The Original March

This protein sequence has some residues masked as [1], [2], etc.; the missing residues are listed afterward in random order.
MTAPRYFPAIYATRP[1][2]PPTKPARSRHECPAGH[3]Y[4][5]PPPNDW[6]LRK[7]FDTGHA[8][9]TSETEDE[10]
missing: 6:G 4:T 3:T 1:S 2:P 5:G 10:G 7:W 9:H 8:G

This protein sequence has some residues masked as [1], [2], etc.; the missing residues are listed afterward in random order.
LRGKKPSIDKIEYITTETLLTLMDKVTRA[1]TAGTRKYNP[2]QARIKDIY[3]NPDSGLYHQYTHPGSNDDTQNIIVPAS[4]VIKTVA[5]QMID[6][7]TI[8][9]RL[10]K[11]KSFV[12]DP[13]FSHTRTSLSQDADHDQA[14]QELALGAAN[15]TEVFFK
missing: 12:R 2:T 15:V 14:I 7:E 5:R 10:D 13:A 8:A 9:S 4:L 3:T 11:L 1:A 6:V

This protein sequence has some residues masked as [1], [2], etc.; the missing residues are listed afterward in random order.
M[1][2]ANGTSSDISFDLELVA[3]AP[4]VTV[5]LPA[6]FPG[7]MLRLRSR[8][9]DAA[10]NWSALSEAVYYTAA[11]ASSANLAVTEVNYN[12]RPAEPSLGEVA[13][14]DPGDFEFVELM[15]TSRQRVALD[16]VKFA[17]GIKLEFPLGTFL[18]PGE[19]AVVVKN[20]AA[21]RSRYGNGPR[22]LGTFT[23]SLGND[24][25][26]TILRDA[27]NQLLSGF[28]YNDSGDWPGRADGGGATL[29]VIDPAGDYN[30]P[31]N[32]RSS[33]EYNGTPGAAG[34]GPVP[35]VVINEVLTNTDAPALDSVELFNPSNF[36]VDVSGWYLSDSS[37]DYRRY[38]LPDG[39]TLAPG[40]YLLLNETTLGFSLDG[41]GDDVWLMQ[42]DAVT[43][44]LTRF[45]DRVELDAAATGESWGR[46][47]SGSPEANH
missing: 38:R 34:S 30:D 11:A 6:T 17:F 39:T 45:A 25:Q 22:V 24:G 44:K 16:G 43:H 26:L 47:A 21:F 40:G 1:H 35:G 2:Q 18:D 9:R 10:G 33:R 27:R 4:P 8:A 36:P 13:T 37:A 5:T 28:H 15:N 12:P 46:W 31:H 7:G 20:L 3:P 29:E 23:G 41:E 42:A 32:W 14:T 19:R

kidder-mapWashington had a sixth sense about things, and he was sure that Cornwallis would try to trap the Colonial Army and crush it shortly after the Second Battle of Trenton.  He found there were three good sources as scouts, one of whom was Ezekiel Anderson, son of Captain John Anderson, and born in Maidenhead, which is now Lawrenceville, NJ.  Ezekiel suggested the route, which allowed Washington’s men to slip out around midnight on January 3rd, 1777 toward Princeton.  Under cover of night and conditions which were 27 degrees at midnight and close to 24 degrees at daybreak, the troops covered the wheels of the only two cannon they possessed with canvas and other available clothing to lessen the noise of the move.  The troops slipped, undetected, over twelve miles of then backcountry and then, near Stony Brook, trudged up a little-used sunken path that led to the back of the Thomas Clarke house.  Possessing high ground, the troops surprised the last of the British regulars marching toward Trenton and ultimately brought victory against the world’s ONLY superpower of the time.  Ezekiel Anderson, then a private, helped bring about the element of surprise among the regulars and militia fighting for the colonies against a seasoned corps of British regulars. The British never again tested Washington in New Jersey and these vital victories were key to eventually freeing the Colonies from British rule.